How do graduate programs feel about comedic shorts?

andy001

New Member
Hi everyone!
So I'm beginning the film school process this spring, and naturally I'm getting critical of my portfolio. In particular, there is a mockumentary I directed that I'm curious how admissions officers will take. Nothing too explicit but there are a number of swear words (I also have a PG cut where I censor/bleep everything). Any experience on how they take it? It's pretty entertaining but I'm interested to see if anyone has submitted a film along those lines.

Thanks!
 

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Cody Young

Tattoo/Film Enthusiast
Supporting Member
Hey there, I can’t speak for all admissions officers and can only offer insight into my experience so far as a Screenwriting applicant.

In my application process, 5 of the 9 applications had some form of comedic sample as one of my crestive supplements. Of those 5, I was accepted into one program and I have had interviews with two others. The other two I haven’t heard back from yet (fingers crossed for USC 😟)

In the interview I had with AFI the faculty member I spoke with, Michael Urban, said how refreshing it was to read a comedic piece for my writing prompt sample as it showed I had range separate from the horror samples I wrote.

The other interview I haven’t had yet, but I imagine something in my application caused them to select me, whether it was my my comedic voice, remains to be seen.

Granted, I’m just a writer and not a director like yourself, but I guess my thoughts on the matter should be to demonstrate you have a unique voice, and to perhaps show you have range in your works. I wouldn’t worry about trying to censor yourself, if you have to do that in a creative environment then I’m not sure you would want to be apart of that academic program anyways.

Also, in my opinion, comedy can be one of the hardest genres to get right, if you can demonstrate an aptitude in that field, I’m sure many programs would love to have you.

Best of luck :)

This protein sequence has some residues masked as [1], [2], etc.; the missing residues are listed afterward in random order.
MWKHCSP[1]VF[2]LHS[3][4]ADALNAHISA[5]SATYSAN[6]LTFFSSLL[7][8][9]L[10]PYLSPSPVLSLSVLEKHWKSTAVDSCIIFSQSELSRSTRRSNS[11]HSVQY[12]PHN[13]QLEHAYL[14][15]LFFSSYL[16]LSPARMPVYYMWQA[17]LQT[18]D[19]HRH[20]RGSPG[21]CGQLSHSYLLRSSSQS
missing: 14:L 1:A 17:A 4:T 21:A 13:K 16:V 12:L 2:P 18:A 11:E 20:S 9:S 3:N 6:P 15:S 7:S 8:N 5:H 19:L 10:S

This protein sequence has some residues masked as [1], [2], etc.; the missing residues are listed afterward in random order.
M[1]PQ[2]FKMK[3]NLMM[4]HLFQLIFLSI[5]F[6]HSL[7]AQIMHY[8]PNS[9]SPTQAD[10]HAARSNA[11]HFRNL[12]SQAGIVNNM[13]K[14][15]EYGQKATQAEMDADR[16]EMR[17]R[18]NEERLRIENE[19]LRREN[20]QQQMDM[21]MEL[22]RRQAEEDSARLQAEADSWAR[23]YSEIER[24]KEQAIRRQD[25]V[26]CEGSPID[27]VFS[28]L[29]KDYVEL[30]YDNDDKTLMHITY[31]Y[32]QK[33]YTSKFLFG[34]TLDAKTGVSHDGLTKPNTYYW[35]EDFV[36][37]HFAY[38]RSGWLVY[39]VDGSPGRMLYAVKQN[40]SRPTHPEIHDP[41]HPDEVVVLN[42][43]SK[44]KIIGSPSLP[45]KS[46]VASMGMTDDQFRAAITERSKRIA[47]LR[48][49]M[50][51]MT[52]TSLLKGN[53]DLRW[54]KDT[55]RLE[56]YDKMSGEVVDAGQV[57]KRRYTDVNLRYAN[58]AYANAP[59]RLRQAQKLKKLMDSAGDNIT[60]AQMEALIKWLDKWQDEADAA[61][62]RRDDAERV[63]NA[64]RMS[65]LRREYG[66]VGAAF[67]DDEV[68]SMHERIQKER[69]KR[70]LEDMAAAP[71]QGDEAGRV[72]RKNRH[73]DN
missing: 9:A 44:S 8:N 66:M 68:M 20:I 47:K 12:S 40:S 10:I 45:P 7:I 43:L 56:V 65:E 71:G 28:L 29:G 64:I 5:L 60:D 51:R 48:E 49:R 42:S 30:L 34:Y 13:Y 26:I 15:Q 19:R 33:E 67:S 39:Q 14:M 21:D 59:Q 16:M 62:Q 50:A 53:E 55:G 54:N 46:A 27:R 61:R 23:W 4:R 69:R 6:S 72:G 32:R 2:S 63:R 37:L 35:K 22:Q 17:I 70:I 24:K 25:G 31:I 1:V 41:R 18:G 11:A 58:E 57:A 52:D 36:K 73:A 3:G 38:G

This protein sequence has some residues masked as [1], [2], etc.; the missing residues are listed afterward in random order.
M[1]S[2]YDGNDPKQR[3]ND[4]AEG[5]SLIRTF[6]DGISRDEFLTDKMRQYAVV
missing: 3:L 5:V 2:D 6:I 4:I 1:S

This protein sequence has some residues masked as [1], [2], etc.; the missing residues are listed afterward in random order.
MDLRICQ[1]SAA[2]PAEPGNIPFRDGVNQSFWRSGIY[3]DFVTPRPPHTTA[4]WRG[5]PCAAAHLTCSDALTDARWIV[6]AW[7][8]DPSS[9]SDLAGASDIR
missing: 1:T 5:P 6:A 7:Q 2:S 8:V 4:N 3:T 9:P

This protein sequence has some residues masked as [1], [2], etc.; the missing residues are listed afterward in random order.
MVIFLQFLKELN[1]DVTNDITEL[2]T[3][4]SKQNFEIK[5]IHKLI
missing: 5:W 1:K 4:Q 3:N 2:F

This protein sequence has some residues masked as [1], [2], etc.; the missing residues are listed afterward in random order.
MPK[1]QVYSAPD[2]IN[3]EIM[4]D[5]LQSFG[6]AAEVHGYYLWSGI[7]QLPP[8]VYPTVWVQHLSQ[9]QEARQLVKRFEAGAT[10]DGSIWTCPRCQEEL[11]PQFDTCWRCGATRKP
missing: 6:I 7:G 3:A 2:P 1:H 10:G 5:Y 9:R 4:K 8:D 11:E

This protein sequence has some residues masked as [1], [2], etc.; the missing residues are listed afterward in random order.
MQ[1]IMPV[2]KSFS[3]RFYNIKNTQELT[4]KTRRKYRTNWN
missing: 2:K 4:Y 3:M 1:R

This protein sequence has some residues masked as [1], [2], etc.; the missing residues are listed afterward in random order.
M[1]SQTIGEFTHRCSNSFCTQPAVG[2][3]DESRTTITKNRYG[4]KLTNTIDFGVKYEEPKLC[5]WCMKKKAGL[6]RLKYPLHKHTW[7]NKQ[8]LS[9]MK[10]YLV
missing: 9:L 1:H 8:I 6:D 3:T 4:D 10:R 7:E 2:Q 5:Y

Chris W

As You Wish
Staff member
Also, in my opinion, comedy can be one of the hardest genres to get right, if you can demonstrate an aptitude in that field, I’m sure many programs would love to have you.
As an editor comedy is one of my favorite things to do. Love making comedic moments out of footage.

Not everyone can do it that's for sure.
 

andy001

New Member
Thanks guys. Yes, comedy has alot to do with editing. I think if you know the kind of comedy you like, it will come natural. But it can certainly be challenging
 

IndecisiveElle

Active Member
Contributor
Supporting Member
Exactly what @Cody Young said.
Do what you're interested in.
Programs are looking for strong and distinct voices, but some programs favor different areas of the industry over others - they each have a personality. Look at thesis projects, Student Academy Award nominations and winners, and any big names that have come from schools you're applying to gauge what the personality of them is like.
 

estherk

Member
I think if it's done well, it's fair game! I can only speak for USC but the program does have a comedy directing track so I think they are quite open to it. I submitted a comedy for my application there (which involved a lot of f bombs and sticking my middle fingers up frequently) and my interviewer liked it. I imagine people in admissions just want to see a good story that is told well, no matter the genre.
 

Septopus7

Moderator
Staff member
Supporting Member
My USC portfolio featured mainly comedy (although the first ten pages was more dramedy as an entire project, what I submitted definetly leaned more towards comedy for the start.) The elevator five pages was nearly straight farce, though. At the end of the day, a good story is a good story. And when crafting an application, the end goal is to be noticed. And to be remembered. And no one remembers something more than a good joke.

That being said, the other five pages in my USC portfolio was something dramatic, which I personally would recommend. If you have the chance to have multiple samples, try to make at least one different from the rest, just to show your range as a storyteller.
 

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